(10b) Kinetics and Mechanism of Aromatic Methylation and Dealkylation in Methanol-to-Hydrocarbons Conversion On H-ZSM-5: What Are the Aromatic Precursors to Light Olefins?

Khare, R., University of Minnesota
Ilias, S., University of Minnesota
Hill, I. M., University of Minnesota
Bhan, A., University of Minnesota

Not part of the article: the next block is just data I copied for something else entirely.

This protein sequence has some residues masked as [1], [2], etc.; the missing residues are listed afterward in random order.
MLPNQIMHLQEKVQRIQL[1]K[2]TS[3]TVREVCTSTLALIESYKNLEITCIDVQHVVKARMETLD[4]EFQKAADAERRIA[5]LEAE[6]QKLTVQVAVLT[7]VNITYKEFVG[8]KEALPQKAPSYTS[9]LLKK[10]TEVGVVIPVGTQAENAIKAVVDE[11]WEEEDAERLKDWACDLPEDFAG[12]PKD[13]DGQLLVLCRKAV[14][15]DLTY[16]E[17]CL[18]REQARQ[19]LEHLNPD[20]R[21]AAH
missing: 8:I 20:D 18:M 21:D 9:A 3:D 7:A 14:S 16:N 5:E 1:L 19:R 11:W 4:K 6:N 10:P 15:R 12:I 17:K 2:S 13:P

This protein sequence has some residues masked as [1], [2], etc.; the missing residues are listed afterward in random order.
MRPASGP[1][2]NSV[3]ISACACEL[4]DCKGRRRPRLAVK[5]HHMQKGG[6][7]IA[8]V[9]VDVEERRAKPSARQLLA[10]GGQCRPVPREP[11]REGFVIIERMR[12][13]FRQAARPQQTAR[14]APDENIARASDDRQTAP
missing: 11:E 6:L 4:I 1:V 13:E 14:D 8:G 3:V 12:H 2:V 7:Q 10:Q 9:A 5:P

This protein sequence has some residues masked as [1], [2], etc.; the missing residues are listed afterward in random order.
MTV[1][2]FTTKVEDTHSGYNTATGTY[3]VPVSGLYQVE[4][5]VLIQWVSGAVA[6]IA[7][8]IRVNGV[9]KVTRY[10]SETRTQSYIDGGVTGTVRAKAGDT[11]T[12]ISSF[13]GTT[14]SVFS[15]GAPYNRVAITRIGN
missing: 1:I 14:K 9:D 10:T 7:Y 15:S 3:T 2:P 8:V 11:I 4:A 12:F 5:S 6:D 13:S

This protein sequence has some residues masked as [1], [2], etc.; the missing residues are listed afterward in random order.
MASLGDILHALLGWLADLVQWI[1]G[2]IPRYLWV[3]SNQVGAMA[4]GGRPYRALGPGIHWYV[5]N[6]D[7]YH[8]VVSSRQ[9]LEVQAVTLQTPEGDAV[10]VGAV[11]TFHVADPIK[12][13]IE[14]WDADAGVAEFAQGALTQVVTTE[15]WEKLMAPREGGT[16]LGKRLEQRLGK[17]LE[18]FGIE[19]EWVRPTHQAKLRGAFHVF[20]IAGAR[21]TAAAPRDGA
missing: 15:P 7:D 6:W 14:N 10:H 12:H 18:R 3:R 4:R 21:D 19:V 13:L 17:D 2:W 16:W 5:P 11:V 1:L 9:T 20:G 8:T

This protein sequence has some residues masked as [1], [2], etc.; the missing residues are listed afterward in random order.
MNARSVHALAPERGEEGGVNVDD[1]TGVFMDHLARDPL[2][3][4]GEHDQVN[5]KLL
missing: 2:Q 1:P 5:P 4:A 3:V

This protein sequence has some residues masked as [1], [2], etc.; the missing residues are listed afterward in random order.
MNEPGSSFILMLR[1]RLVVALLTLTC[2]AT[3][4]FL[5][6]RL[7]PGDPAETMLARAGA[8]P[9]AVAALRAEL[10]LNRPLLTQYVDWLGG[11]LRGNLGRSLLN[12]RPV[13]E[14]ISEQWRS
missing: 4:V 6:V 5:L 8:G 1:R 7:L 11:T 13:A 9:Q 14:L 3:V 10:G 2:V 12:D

Kinetic, isotopic, and chemical titration experiments on H-ZSM-5 were used to determine the rate and mechanism of benzene, toluene, and xylene methylation on H-ZSM-5. The methylation rates for these aromatics to do not increase monotonically with increasing aromatic substitution. Aromatic methylation rates and activation energies on both commercial H-ZSM-5 and  micro/mesoporous self-pillared pentasil (2-7 nm mesopores) are nearly identical, showing that mass transfer limitations do not affect the methylation rate of aromatics as large as o-xylene. Co-reactions of dimethyl ether with toluene, p-xylene, and 4-ethyltoluene with varying 12C/13C feed compositions were performed over H-ZSM-5 to discriminate between three proposed aromatic dealkylation mechanisms (paring, side-chain, and ring expansion). The effluent isotopologue distributions of 1,2,4-trimethylbenzene, 1,2,4,5-tetramethylbenzene, and 4-ethyltoluene were used to predict the total 13C-content of ethene and propene based on the three mechanisms. For the eight reactions performed using three different aromatic co-feeds, five different 12C/13C feed compositions, and a 200 K range in temperatures, the mean errors of the predicted 13C-contents compared to the experimentally observed 13C-contents for ethene and propene were consistently the lowest for ethene and propene formation from 1,2,4,5-tetramethylbenzene via the paring mechanism. These results show, for the first time, that on H-ZSM-5, aromatic dealkylation occurs through a paring mechanism and 1,2,4,5-tetramethylbenzene is more active for dealkylation reactions compared to either 1,2,4-trimethylbenzene or 4-ethyltoluene.